Policy Priorities

policy priorities

Through RAMP’s work with clinicians, community and health advocates, local asthma coalitions, and other stakeholders, RAMP has developed policy priorities that reflect the need to comprehensively address clinical and environmental dimensions of asthma.  Priority areas include clinical care, outdoor air quality, housing, and schools.  RAMP’s priorities for influencing and shaping local, regional, and state level policies in each area are outlined below.

Stable and Healthy Housing

Housing quality has a significant impact on asthma. Substandard housing conditions such as mold, cockroaches, and rodents are major asthma triggers that disproportionately impact the same low-income communities and communities of color most burdened by the disease. To address this challenge, RAMP has advanced policies related to mold, pests, and pesticide use in rental housing with our partners in the California Healthy Housing Coalition (CHHC). After successfully targeting specific asthma triggers in recent years, we and our CHHC partners are targeting policies aimed at:

  • Slumlords and repeat code violators
  • Resources supporting code enforcement efforts
  • Proactive rental housing inspection programs

Recognizing housing quality is an essential component of the housing stability necessary for healthy and equitable communities, RAMP has partnered with key public health, tenant rights, and affordable housing developers to form the California Housing + Health Equity Network. Through this cross-sector partnership, we support efforts to:

  • Ensure tenants are protected from displacement,
  • Expand investment in affordable housing, and
  • Prevent substandard housing from serving as a substitute for affordable housing.

Outdoor Air Quality and Land Use Planning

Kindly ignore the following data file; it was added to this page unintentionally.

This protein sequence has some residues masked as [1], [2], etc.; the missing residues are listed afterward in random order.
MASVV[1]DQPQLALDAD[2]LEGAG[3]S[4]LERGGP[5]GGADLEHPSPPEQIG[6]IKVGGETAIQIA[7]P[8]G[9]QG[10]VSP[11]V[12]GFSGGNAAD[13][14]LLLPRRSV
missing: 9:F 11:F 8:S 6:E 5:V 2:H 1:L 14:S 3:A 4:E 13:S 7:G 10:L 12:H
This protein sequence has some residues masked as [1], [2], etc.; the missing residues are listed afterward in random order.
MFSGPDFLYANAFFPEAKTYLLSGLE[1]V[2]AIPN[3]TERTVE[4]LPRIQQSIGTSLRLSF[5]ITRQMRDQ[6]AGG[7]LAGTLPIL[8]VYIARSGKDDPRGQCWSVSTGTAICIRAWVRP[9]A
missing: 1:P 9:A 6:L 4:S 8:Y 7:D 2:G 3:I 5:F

As a result of unjust policies, investments and planning decisions, low-income communities and communities of color are inequitably exposed to air pollution, which can exacerbate asthma and contribute to the onset of the disease. While there are many sources of air pollution, RAMP focuses on those sources that inequitably impact low-income communities and communities of color—for example, diesel pollution from the freight transportation sector, including ports, rail yards, freeways and distribution centers. RAMP also focuses on policies that address cumulative impacts, meaning the combined impact of pollution from multiple sources.

Currently RAMP is working with partners to:

  • Shape California’s Community Air Protection Program to maximize benefits for low-income communities and communities of color.
  • Prioritize health and equity within local, regional and state freight transportation plans.
  • Influence climate-related investments to increase co-benefits for people with asthma.

Health Care Equity

Prevention plays a fundamental role in asthma management. Yet prevention-oriented services are not systematically accessible to the low-income communities and communities of color who need them most.

RAMP advocates for sustainable financing to support the integration of prevention-oriented services into the health care system, focusing on MediCal given the disproportionate impact of asthma on low-income communities. RAMP also builds the capacity of a diverse asthma workforce to implement a comprehensive approach to asthma management and prevention through, among other things, policy change.

Healthy Schools

One in five Californians spend a part of their day in a school. During their time at school, students, teachers, and staff can be exposed to numerous asthma triggers, affecting their ability to learn, teach, and be productive. Common problems encountered at schools include inadequate ventilation, moisture and mold, emissions from furnishings, cleaning products, and teaching supplies, dust, and pesticides. Priorities include:

  • Promoting asthma management and support systems.
  • Encouraging cleaning and maintenance practices that improve indoor air quality.
  • Limiting sources of air pollution near school campuses.

School-based health centers also serve an important role in helping children breathe easier. Research shows that SBHC users are less likely to visit the ED or to be hospitalized for asthma. In addition to providing quality clinical care and education, many school-based health centers have also become leaders in managing the environmental factors that make asthma worse. As such, an additional priority is:

  • Increasing the capacity of school-based health center staff to engage in environmental asthma interventions.

To view tools available for SBHCs and case studies of SBHCs that are already leaders in the field, click here.
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